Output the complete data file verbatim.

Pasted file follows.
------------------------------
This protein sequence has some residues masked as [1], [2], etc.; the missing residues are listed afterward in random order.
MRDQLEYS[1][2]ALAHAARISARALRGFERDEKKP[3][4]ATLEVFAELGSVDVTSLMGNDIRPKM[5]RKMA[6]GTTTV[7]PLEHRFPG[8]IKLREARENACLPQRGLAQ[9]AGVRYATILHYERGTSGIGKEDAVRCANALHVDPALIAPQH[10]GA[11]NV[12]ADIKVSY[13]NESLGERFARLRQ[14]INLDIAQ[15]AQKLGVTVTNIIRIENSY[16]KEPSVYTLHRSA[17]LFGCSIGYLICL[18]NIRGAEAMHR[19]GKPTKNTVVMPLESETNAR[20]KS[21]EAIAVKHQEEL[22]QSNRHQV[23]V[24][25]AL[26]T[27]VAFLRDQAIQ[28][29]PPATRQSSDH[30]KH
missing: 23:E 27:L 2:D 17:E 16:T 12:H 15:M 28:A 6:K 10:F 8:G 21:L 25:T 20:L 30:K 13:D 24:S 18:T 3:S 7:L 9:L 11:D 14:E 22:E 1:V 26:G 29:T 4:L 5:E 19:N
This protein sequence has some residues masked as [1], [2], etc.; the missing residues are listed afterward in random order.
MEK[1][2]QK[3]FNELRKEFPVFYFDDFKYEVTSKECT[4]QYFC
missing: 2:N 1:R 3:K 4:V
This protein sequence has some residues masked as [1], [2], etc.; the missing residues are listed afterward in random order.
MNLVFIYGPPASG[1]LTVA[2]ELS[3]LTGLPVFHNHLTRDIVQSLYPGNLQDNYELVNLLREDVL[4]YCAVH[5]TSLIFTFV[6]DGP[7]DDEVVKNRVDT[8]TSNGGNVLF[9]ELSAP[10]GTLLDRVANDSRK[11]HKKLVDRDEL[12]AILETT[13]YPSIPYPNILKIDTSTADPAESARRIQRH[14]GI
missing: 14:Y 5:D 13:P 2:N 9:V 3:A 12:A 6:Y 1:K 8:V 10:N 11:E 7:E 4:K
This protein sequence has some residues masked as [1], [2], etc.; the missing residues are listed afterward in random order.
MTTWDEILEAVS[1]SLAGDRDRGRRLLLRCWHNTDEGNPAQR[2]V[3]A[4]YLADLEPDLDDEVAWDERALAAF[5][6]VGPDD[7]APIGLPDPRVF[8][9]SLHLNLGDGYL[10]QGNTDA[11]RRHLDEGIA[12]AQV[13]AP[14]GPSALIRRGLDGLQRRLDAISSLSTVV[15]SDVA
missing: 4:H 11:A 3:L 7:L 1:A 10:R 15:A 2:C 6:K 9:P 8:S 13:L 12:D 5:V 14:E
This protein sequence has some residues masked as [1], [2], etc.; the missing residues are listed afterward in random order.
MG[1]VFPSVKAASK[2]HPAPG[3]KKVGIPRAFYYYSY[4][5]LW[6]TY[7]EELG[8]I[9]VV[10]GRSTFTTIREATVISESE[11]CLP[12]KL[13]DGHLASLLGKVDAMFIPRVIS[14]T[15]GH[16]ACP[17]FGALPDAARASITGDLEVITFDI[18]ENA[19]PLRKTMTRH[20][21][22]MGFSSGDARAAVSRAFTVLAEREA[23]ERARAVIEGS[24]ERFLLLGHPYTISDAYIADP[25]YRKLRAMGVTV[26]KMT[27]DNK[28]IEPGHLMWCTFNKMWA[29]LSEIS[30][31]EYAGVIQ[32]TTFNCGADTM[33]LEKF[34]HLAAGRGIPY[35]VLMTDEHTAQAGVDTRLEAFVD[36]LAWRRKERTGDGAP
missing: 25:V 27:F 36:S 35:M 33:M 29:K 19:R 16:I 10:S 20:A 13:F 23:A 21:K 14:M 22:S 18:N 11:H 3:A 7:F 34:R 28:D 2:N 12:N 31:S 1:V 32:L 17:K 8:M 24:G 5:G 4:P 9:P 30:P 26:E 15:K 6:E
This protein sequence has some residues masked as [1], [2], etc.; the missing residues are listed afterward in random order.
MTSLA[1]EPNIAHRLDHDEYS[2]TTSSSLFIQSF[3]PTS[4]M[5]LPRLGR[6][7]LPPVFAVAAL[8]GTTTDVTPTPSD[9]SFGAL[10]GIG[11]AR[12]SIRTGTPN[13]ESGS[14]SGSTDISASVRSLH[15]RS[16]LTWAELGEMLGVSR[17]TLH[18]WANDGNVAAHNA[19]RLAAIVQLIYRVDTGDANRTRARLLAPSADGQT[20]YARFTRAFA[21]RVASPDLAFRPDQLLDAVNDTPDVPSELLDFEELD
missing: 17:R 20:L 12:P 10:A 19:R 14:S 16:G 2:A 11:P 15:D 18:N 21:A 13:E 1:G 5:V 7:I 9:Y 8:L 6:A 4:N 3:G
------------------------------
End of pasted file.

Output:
This protein sequence has some residues masked as [1], [2], etc.; the missing residues are listed afterward in random order.
MRDQLEYS[1][2]ALAHAARISARALRGFERDEKKP[3][4]ATLEVFAELGSVDVTSLMGNDIRPKM[5]RKMA[6]GTTTV[7]PLEHRFPG[8]IKLREARENACLPQRGLAQ[9]AGVRYATILHYERGTSGIGKEDAVRCANALHVDPALIAPQH[10]GA[11]NV[12]ADIKVSY[13]NESLGERFARLRQ[14]INLDIAQ[15]AQKLGVTVTNIIRIENSY[16]KEPSVYTLHRSA[17]LFGCSIGYLICL[18]NIRGAEAMHR[19]GKPTKNTVVMPLESETNAR[20]KS[21]EAIAVKHQEEL[22]QSNRHQV[23]V[24][25]AL[26]T[27]VAFLRDQAIQ[28][29]PPATRQSSDH[30]KH
missing: 23:E 27:L 2:D 17:E 16:T 12:H 15:M 28:A 6:K 10:F 8:G 21:L 25:T 20:L 30:K 13:D 24:S 18:T 3:S 7:L 9:L 11:D 14:E 22:E 1:V 26:G 29:T 4:L 5:E 19:N
This protein sequence has some residues masked as [1], [2], etc.; the missing residues are listed afterward in random order.
MEK[1][2]QK[3]FNELRKEFPVFYFDDFKYEVTSKECT[4]QYFC
missing: 2:N 1:R 3:K 4:V
This protein sequence has some residues masked as [1], [2], etc.; the missing residues are listed afterward in random order.
MNLVFIYGPPASG[1]LTVA[2]ELS[3]LTGLPVFHNHLTRDIVQSLYPGNLQDNYELVNLLREDVL[4]YCAVH[5]TSLIFTFV[6]DGP[7]DDEVVKNRVDT[8]TSNGGNVLF[9]ELSAP[10]GTLLDRVANDSRK[11]HKKLVDRDEL[12]AILETT[13]YPSIPYPNILKIDTSTADPAESARRIQRH[14]GI
missing: 14:Y 5:D 13:P 2:N 9:V 3:A 12:A 6:Y 1:K 8:V 10:N 11:E 7:E 4:K
This protein sequence has some residues masked as [1], [2], etc.; the missing residues are listed afterward in random order.
MTTWDEILEAVS[1]SLAGDRDRGRRLLLRCWHNTDEGNPAQR[2]V[3]A[4]YLADLEPDLDDEVAWDERALAAF[5][6]VGPDD[7]APIGLPDPRVF[8][9]SLHLNLGDGYL[10]QGNTDA[11]RRHLDEGIA[12]AQV[13]AP[14]GPSALIRRGLDGLQRRLDAISSLSTVV[15]SDVA
missing: 4:H 11:A 3:L 7:L 1:A 10:R 15:A 2:C 6:K 9:P 8:S 13:L 12:D 5:V 14:E
This protein sequence has some residues masked as [1], [2], etc.; the missing residues are listed afterward in random order.
MG[1]VFPSVKAASK[2]HPAPG[3]KKVGIPRAFYYYSY[4][5]LW[6]TY[7]EELG[8]I[9]VV[10]GRSTFTTIREATVISESE[11]CLP[12]KL[13]DGHLASLLGKVDAMFIPRVIS[14]T[15]GH[16]ACP[17]FGALPDAARASITGDLEVITFDI[18]ENA[19]PLRKTMTRH[20][21][22]MGFSSGDARAAVSRAFTVLAEREA[23]ERARAVIEGS[24]ERFLLLGHPYTISDAYIADP[25]YRKLRAMGVTV[26]KMT[27]DNK[28]IEPGHLMWCTFNKMWA[29]LSEIS[30][31]EYAGVIQ[32]TTFNCGADTM[33]LEKF[34]HLAAGRGIPY[35]VLMTDEHTAQAGVDTRLEAFVD[36]LAWRRKERTGDGAP
missing: 25:V 27:F 36:S 35:M 33:M 29:K 19:R 16:I 10:S 20:A 13:F 23:A 21:K 14:M 22:S 18:N 11:H 3:A 7:F 34:R 28:D 2:N 12:N 31:S 1:V 32:L 17:K 8:M 24:G 5:G 4:P 9:P 30:P 26:E 15:K 6:E
This protein sequence has some residues masked as [1], [2], etc.; the missing residues are listed afterward in random order.
MTSLA[1]EPNIAHRLDHDEYS[2]TTSSSLFIQSF[3]PTS[4]M[5]LPRLGR[6][7]LPPVFAVAAL[8]GTTTDVTPTPSD[9]SFGAL[10]GIG[11]AR[12]SIRTGTPN[13]ESGS[14]SGSTDISASVRSLH[15]RS[16]LTWAELGEMLGVSR[17]TLH[18]WANDGNVAAHNA[19]RLAAIVQLIYRVDTGDANRTRARLLAPSADGQT[20]YARFTRAFA[21]RVASPDLAFRPDQLLDAVNDTPDVPSELLDFEELD
missing: 17:R 20:L 12:P 10:A 19:R 14:S 16:G 2:A 11:P 15:D 18:N 21:A 13:E 1:G 5:V 7:I 9:Y 8:L 6:A 4:N 3:G